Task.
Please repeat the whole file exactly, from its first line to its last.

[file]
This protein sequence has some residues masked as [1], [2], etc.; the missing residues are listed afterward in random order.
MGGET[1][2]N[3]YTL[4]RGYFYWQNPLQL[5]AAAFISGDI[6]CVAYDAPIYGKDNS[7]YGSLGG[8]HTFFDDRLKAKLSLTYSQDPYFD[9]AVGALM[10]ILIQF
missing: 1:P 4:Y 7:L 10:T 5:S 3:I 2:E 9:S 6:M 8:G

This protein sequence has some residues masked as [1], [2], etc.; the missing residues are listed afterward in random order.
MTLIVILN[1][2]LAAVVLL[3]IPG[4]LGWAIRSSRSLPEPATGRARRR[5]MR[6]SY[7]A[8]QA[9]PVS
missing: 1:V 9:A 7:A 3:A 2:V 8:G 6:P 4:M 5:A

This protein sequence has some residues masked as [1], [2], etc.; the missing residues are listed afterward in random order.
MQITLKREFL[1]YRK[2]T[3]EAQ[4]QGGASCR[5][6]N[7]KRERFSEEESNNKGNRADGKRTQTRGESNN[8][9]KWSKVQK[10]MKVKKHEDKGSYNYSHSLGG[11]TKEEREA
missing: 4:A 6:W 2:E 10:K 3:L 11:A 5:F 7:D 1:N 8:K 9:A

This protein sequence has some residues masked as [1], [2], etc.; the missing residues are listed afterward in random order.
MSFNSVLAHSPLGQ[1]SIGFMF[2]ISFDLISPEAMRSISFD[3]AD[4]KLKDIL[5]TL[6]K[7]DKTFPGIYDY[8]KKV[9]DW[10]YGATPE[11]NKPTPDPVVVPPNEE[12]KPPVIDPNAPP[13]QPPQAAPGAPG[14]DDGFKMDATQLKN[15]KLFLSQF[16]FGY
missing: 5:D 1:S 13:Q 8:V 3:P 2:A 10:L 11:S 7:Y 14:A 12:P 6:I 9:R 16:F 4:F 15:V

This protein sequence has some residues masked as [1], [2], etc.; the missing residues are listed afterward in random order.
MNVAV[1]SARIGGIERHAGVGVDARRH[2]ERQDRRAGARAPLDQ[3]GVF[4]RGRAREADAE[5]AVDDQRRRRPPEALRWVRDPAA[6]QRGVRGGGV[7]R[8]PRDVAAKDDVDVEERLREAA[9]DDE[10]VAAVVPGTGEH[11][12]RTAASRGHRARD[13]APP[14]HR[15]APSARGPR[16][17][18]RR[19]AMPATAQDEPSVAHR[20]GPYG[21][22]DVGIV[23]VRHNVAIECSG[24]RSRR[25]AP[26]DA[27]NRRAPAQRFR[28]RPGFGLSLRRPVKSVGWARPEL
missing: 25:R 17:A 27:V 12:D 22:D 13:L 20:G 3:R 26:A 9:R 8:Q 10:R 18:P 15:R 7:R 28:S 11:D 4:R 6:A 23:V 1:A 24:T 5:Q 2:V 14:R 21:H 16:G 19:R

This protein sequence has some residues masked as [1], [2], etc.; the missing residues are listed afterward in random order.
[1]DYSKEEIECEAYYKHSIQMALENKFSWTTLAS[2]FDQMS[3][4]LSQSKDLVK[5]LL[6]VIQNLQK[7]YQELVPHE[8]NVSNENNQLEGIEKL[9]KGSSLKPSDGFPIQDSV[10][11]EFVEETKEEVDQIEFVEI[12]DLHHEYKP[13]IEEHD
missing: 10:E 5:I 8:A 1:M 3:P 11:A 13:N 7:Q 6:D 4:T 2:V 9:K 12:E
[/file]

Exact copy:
This protein sequence has some residues masked as [1], [2], etc.; the missing residues are listed afterward in random order.
MGGET[1][2]N[3]YTL[4]RGYFYWQNPLQL[5]AAAFISGDI[6]CVAYDAPIYGKDNS[7]YGSLGG[8]HTFFDDRLKAKLSLTYSQDPYFD[9]AVGALM[10]ILIQF
missing: 1:P 4:Y 7:L 10:T 5:S 3:I 2:E 9:S 6:M 8:G

This protein sequence has some residues masked as [1], [2], etc.; the missing residues are listed afterward in random order.
MTLIVILN[1][2]LAAVVLL[3]IPG[4]LGWAIRSSRSLPEPATGRARRR[5]MR[6]SY[7]A[8]QA[9]PVS
missing: 1:V 9:A 7:A 3:A 2:V 8:G 6:P 4:M 5:A

This protein sequence has some residues masked as [1], [2], etc.; the missing residues are listed afterward in random order.
MQITLKREFL[1]YRK[2]T[3]EAQ[4]QGGASCR[5][6]N[7]KRERFSEEESNNKGNRADGKRTQTRGESNN[8][9]KWSKVQK[10]MKVKKHEDKGSYNYSHSLGG[11]TKEEREA
missing: 4:A 6:W 2:E 10:K 3:L 11:A 5:F 7:D 1:N 8:K 9:A

This protein sequence has some residues masked as [1], [2], etc.; the missing residues are listed afterward in random order.
MSFNSVLAHSPLGQ[1]SIGFMF[2]ISFDLISPEAMRSISFD[3]AD[4]KLKDIL[5]TL[6]K[7]DKTFPGIYDY[8]KKV[9]DW[10]YGATPE[11]NKPTPDPVVVPPNEE[12]KPPVIDPNAPP[13]QPPQAAPGAPG[14]DDGFKMDATQLKN[15]KLFLSQF[16]FGY
missing: 5:D 1:S 13:Q 8:V 3:P 2:A 10:L 11:S 7:Y 14:A 12:P 6:I 9:R 16:F 4:F 15:V

This protein sequence has some residues masked as [1], [2], etc.; the missing residues are listed afterward in random order.
MNVAV[1]SARIGGIERHAGVGVDARRH[2]ERQDRRAGARAPLDQ[3]GVF[4]RGRAREADAE[5]AVDDQRRRRPPEALRWVRDPAA[6]QRGVRGGGV[7]R[8]PRDVAAKDDVDVEERLREAA[9]DDE[10]VAAVVPGTGEH[11][12]RTAASRGHRARD[13]APP[14]HR[15]APSARGPR[16][17][18]RR[19]AMPATAQDEPSVAHR[20]GPYG[21][22]DVGIV[23]VRHNVAIECSG[24]RSRR[25]AP[26]DA[27]NRRAPAQRFR[28]RPGFGLSLRRPVKSVGWARPEL
missing: 25:R 17:A 27:V 12:D 22:D 13:L 20:G 3:R 26:A 9:R 8:Q 10:R 18:P 15:R 7:R 28:S 11:D 4:R 6:A 23:V 1:A 24:T 5:Q 2:V 14:R 21:H 16:G 19:R

This protein sequence has some residues masked as [1], [2], etc.; the missing residues are listed afterward in random order.
[1]DYSKEEIECEAYYKHSIQMALENKFSWTTLAS[2]FDQMS[3][4]LSQSKDLVK[5]LL[6]VIQNLQK[7]YQELVPHE[8]NVSNENNQLEGIEKL[9]KGSSLKPSDGFPIQDSV[10][11]EFVEETKEEVDQIEFVEI[12]DLHHEYKP[13]IEEHD
missing: 10:E 5:I 8:A 1:M 3:P 11:A 13:N 7:Q 6:D 4:T 2:V 9:K 12:E